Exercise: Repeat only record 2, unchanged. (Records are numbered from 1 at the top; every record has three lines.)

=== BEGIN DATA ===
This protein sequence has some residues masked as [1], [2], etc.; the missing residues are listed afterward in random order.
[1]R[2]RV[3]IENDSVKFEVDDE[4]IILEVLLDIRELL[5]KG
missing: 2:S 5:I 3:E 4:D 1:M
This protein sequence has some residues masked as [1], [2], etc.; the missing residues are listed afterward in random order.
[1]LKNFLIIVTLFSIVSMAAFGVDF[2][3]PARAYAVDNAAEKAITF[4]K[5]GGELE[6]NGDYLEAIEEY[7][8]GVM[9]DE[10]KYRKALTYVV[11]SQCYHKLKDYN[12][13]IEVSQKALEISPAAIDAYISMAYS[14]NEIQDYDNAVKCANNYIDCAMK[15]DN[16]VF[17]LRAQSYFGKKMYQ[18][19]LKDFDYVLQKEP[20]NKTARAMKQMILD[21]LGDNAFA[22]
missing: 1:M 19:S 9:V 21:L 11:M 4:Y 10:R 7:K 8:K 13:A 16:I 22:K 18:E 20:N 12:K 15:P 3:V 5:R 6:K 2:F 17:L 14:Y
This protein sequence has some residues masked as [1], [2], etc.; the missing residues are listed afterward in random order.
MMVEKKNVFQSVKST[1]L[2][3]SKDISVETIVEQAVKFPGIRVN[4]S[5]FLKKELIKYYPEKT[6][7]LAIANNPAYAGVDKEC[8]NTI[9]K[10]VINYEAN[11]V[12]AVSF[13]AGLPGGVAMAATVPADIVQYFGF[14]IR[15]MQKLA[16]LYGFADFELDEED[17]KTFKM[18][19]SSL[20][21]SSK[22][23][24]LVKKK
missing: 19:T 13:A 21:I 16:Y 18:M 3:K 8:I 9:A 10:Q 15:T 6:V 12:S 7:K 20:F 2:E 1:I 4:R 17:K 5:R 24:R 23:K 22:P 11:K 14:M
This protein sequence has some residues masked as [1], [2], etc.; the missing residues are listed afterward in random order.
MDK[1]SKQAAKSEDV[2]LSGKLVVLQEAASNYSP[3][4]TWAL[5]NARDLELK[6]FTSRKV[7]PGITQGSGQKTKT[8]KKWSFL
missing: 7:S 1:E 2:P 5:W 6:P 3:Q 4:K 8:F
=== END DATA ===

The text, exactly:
This protein sequence has some residues masked as [1], [2], etc.; the missing residues are listed afterward in random order.
[1]LKNFLIIVTLFSIVSMAAFGVDF[2][3]PARAYAVDNAAEKAITF[4]K[5]GGELE[6]NGDYLEAIEEY[7][8]GVM[9]DE[10]KYRKALTYVV[11]SQCYHKLKDYN[12][13]IEVSQKALEISPAAIDAYISMAYS[14]NEIQDYDNAVKCANNYIDCAMK[15]DN[16]VF[17]LRAQSYFGKKMYQ[18][19]LKDFDYVLQKEP[20]NKTARAMKQMILD[21]LGDNAFA[22]
missing: 1:M 19:S 9:V 21:L 11:M 4:Y 10:R 7:K 8:K 13:A 16:I 22:K 18:E 20:N 12:K 15:P 3:V 5:R 6:K 2:F 17:L 14:Y